Last Updated on: February 14th, 2021
Neonatal Resuscitation Program at Bangalore NRP (Bengaluru). (Online plus Hands-on sessions included)
The Neonatal Resuscitation Program was developed by the American Heart Association and the American Academy of Pediatrics to teach an evidence-based approach to newborn care.
The NRP Provider Course introduces the concepts and basic skills of neonatal resuscitation. It is designed for health care professionals involved in any aspect of neonatal resuscitation, including physicians, nurses, advanced practice nurses, nurse midwives, licensed midwives, respiratory care practitioners, and other health care professionals who provide direct care during neonatal resuscitation.
Table of Contents
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Contents of NRP
Lesson 1. Foundations of Neonatal Resuscitation
Lesson 2. Preparing for Resuscitation
Lesson 3. Initial Steps of Newborn Care
Lesson 4. Positive-Pressure Ventilation
Lesson 5. Alternative Airways: Endotracheal Tubes and Laryngeal Masks
Lesson 6. Chest Compressions
Lesson 7. Medications
Lesson 8. Post-resuscitation Care
Lesson 9. Resuscitation and Stabilization of Babies Born Preterm
Lesson 10. Special Considerations
Lesson 11. Ethics and Care at the End of Life
The course will discuss the Neonatal Resuscitation 2020 American Heart Association Guidelines Updates.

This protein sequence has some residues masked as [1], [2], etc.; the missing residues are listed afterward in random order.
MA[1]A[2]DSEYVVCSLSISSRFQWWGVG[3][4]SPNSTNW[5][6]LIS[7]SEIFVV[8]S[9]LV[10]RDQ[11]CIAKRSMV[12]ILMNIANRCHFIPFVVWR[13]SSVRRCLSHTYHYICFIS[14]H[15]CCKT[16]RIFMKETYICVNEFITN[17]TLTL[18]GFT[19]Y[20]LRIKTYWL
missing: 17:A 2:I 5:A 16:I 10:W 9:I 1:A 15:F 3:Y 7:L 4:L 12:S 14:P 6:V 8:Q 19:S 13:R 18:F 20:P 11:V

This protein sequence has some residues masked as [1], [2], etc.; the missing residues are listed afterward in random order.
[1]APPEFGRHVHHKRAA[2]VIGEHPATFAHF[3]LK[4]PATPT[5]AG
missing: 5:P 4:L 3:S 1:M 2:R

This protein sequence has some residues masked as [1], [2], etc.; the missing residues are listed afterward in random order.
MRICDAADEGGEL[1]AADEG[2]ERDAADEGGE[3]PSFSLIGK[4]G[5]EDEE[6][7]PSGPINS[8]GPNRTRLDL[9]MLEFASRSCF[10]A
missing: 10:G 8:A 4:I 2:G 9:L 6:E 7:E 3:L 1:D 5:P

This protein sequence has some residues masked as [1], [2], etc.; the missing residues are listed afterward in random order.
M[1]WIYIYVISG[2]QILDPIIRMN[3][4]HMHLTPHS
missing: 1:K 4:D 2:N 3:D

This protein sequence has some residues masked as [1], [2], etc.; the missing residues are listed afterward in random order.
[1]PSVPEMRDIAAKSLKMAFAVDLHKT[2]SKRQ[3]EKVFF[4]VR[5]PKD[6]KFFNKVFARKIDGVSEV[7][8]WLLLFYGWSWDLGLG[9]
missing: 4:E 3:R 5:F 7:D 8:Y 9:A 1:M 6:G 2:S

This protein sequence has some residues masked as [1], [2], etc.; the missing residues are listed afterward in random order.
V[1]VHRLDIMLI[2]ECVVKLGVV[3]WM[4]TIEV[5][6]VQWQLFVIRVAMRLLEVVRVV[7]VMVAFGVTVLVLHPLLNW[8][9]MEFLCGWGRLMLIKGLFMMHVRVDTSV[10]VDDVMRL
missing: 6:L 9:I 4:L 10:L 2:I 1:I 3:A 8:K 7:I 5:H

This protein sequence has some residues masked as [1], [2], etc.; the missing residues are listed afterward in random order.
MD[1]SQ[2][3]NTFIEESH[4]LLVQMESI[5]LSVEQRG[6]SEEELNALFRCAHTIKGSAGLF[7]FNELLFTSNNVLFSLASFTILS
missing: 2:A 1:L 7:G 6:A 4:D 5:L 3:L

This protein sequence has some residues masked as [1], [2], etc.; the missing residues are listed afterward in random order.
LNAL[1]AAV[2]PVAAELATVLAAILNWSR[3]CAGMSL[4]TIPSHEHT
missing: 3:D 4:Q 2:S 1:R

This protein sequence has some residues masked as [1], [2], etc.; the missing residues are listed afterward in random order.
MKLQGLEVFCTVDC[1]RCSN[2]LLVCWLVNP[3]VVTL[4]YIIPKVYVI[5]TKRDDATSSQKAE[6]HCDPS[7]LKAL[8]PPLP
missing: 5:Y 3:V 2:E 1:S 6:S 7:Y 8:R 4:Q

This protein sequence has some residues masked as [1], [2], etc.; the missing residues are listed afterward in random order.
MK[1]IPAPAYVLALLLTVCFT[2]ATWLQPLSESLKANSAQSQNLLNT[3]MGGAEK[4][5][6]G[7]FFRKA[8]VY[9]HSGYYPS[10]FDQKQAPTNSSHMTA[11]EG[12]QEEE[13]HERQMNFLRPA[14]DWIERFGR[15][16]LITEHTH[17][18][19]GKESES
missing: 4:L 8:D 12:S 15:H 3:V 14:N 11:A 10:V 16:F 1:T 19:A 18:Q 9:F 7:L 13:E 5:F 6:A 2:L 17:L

It’ll be conducted in 2 sessions – 1st is online session (Part 1) which needs to be completed before coming to Hands on session (Part 2)
Illustrative Images of Neonatal resuscitation program at Bangalore
- Newborn resuscitation requires anticipation and preparation by providers who train individually and as teams.
- Most newly born infants do not require immediate cord clamping or resuscitation and can be evaluated and monitored during skin-to-skin contact with their mothers after birth.
- Inflation and ventilation of the lungs are the priority in newly born infants who need support after birth.
- A rise in heart rate is the most important indicator of effective ventilation and response to resuscitative interventions.
- Pulse oximetry is used to guide oxygen therapy and meet oxygen saturation goals.
- Chest compressions are provided if there is a poor heart rate response to ventilation after appropriate ventilation corrective steps, which preferably include endotracheal intubation.
- The heart rate response to chest compressions and medications should be monitored electrocardiographically.
- If the response to chest compressions is poor, it may be reasonable to provide epinephrine, preferably via the intravenous route.
- Failure to respond to epinephrine in a newborn with history or examination consistent with blood loss may require volume expansion.
- If all these steps of resuscitation are effectively completed and there is no heart rate response by 20 minutes, redirection of care should be discussed with the team and family.
Source for take-home messages: aappublications